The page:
race here in any case because the display manager just has no idea
 when the session is really closed.

Synchronously waiting for the leftover processes sounds like a bad
idea. They take some half a minute here, and for Christopher in LP
#1472259 they don't seem to terminate by themselves at all. So you'd
actually need to actively kill them. lightdm could be more foreful by
using KillSession() instead of TerminateSession(), or maybe logind
itself should imply killing with class == SESSION_GREETER (as I
mentioned above)?

 So the correct solution might be to just to ignore logind sessions in the
 closing state when checking if a VT is used more than once.

That indeed also sounds good; David, WDYT? It seems the current patch
caused a regression in gdm, so maybe that is a better workaround for
222 until this gets fixed properly?

Thanks,

Martin
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Re: [systemd-devel] How do I find out why a service was started? (systemd-tmpfiles-setup failed in container)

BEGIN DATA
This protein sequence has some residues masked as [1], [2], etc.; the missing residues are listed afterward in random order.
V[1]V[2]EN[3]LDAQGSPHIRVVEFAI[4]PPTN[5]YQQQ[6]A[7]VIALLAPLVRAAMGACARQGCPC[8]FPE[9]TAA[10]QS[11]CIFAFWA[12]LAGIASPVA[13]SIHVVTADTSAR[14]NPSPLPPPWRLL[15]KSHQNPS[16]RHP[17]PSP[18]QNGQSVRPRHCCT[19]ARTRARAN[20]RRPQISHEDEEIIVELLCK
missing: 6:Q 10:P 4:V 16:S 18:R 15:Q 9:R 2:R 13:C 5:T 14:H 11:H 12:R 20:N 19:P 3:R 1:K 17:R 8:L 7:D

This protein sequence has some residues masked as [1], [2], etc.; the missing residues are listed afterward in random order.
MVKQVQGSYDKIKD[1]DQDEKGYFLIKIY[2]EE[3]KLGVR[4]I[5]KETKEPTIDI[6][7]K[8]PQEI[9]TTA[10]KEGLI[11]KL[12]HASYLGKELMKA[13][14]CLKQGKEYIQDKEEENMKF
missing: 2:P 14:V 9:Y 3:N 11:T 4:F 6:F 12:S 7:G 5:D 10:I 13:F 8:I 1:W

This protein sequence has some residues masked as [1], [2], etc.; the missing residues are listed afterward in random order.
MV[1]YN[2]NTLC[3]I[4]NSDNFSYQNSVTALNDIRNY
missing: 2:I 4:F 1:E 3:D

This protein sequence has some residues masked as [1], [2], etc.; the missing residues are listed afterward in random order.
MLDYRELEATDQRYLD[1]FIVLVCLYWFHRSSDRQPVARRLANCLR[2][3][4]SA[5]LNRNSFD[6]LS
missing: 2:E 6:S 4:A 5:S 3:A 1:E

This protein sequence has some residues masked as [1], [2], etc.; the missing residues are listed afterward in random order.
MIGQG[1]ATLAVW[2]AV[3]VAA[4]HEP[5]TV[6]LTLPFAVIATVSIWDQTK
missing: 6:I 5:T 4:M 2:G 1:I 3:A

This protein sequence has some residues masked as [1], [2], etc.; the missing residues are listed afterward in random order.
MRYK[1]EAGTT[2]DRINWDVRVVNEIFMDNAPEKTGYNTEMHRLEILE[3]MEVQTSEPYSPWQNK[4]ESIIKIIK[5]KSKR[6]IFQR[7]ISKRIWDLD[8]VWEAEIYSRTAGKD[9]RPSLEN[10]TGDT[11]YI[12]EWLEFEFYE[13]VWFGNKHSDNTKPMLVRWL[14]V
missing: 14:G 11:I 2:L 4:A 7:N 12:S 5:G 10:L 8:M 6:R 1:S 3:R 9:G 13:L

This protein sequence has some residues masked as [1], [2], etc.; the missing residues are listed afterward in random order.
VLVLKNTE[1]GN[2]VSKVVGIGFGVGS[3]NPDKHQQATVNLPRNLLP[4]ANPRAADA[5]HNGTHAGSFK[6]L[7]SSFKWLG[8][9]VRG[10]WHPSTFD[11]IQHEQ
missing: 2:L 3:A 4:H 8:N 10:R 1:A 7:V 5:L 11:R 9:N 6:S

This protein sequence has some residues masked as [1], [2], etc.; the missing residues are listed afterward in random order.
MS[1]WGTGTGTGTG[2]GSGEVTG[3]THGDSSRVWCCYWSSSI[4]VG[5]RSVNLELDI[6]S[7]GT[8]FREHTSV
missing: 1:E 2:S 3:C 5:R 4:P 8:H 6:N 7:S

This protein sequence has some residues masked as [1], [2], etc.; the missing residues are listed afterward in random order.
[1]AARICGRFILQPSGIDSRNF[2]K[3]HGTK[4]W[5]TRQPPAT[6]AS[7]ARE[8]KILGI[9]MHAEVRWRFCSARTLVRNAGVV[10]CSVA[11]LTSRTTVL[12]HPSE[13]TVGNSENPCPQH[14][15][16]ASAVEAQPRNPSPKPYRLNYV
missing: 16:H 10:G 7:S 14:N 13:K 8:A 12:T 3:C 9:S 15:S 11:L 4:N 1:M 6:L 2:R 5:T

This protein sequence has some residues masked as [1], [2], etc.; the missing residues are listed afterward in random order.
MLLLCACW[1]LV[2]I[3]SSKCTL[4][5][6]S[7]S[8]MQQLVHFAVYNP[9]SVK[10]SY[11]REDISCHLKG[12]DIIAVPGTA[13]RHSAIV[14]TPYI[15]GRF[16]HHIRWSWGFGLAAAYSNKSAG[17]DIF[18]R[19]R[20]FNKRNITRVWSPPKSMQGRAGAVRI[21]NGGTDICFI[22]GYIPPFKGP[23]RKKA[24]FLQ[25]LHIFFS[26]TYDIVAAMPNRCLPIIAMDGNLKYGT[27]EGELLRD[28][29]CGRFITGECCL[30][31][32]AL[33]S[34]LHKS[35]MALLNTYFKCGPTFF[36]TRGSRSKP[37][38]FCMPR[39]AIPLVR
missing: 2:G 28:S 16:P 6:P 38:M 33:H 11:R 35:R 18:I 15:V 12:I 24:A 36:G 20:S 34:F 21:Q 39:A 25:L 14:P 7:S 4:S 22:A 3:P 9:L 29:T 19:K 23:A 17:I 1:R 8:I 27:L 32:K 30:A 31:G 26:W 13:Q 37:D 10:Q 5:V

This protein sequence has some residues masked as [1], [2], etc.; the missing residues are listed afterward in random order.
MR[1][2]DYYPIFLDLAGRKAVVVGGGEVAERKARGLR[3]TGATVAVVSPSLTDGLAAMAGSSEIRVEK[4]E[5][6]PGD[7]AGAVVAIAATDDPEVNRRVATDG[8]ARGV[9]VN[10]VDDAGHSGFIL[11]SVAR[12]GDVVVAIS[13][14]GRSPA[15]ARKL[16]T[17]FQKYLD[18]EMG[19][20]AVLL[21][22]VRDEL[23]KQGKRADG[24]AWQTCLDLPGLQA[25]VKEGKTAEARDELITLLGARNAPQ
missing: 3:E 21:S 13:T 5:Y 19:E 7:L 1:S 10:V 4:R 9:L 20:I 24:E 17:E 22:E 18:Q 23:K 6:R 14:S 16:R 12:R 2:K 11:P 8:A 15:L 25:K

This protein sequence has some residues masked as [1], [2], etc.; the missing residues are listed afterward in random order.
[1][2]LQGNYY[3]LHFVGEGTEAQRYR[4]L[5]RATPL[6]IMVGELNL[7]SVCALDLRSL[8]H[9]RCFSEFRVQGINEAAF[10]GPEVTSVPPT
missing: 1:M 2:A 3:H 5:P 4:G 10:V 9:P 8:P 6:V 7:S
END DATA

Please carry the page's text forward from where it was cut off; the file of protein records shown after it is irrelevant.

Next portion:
2015-07-01 Thread Martin Pitt
Hey Johannes,

Johannes Ernst [2015-07-01 11:02 -0700]:
 My container is degraded because systemd-tmpfiles-setup.service
 failed. My understanding is that it should not run in the container
 anyway. (Right?)

It should run in a container; its purpose is both necessary, and I
don't see why a container would have any difficulty with it. It runs
just fine in both system and even unprivileged user containers here.

 How do I find out why it was started?

$ systemctl list-dependencies --reverse systemd-tmpfiles-setup.service
systemd-tmpfiles-setup.service
● └─sysinit.target

systemctl status systemd-tmpfiles-setup.service will say that it's
statically enabled, and the list-dependencies says where. I. e. you
should have a symlink
/usr/lib/systemd/system/sysinit.target.wants/systemd-tmpfiles-setup.service

(could also be in /lib/systemd/, depending on your distro)

Martin

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Re: [systemd-devel] Weird udev issue: char device replaced by regular file on suspend

2015-06-25 Thread Martin Pitt
Hello Johannes,

Johannes Bauer [2015-06-25 21:15 +0200]:
 I'm seeing a very odd issue with udev and I'm not really sure which
 component could/would be responsible -- udev is pretty much my only hope.

Unlikely, I'm afraid.